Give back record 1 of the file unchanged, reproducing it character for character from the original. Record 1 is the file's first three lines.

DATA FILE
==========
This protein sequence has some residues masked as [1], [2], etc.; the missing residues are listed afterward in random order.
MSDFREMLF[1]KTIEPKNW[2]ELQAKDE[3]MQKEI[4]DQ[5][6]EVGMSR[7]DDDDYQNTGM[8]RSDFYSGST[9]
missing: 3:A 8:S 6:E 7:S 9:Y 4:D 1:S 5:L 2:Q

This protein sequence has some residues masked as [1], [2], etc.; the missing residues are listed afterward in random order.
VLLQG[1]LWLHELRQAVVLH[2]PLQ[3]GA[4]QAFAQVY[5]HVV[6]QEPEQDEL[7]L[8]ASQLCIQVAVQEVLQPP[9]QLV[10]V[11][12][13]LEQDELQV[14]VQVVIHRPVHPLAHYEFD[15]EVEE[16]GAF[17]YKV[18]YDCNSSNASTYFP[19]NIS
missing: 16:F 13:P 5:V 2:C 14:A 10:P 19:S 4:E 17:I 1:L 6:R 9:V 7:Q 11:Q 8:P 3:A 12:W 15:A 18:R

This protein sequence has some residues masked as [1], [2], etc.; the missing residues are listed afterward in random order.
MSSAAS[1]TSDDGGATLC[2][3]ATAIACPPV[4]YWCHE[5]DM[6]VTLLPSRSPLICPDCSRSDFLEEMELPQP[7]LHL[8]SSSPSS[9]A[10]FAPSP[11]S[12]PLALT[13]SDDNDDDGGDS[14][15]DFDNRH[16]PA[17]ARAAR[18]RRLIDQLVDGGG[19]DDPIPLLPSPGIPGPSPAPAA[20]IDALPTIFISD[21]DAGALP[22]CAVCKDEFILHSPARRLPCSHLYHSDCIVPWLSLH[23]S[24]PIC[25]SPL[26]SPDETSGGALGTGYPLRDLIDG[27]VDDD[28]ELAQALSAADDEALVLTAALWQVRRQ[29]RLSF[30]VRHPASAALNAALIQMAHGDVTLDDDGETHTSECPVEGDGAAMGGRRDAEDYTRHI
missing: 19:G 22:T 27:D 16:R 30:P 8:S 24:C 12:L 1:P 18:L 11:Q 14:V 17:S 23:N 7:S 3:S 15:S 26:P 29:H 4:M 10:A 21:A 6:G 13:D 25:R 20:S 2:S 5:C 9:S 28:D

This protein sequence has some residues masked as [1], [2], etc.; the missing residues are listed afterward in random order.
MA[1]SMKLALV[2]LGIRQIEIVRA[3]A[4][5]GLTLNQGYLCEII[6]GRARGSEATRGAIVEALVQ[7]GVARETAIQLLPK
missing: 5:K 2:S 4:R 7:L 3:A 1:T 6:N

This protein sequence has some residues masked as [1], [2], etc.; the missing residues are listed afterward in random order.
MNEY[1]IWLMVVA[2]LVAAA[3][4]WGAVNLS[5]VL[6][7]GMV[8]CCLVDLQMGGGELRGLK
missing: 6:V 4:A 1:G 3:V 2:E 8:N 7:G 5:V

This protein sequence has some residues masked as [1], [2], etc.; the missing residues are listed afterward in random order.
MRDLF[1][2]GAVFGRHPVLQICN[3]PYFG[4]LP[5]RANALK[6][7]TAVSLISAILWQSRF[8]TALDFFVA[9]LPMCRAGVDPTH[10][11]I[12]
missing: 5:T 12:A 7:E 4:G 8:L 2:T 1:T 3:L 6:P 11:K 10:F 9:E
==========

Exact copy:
This protein sequence has some residues masked as [1], [2], etc.; the missing residues are listed afterward in random order.
MSDFREMLF[1]KTIEPKNW[2]ELQAKDE[3]MQKEI[4]DQ[5][6]EVGMSR[7]DDDDYQNTGM[8]RSDFYSGST[9]
missing: 3:A 8:S 6:E 7:S 9:Y 4:D 1:S 5:L 2:Q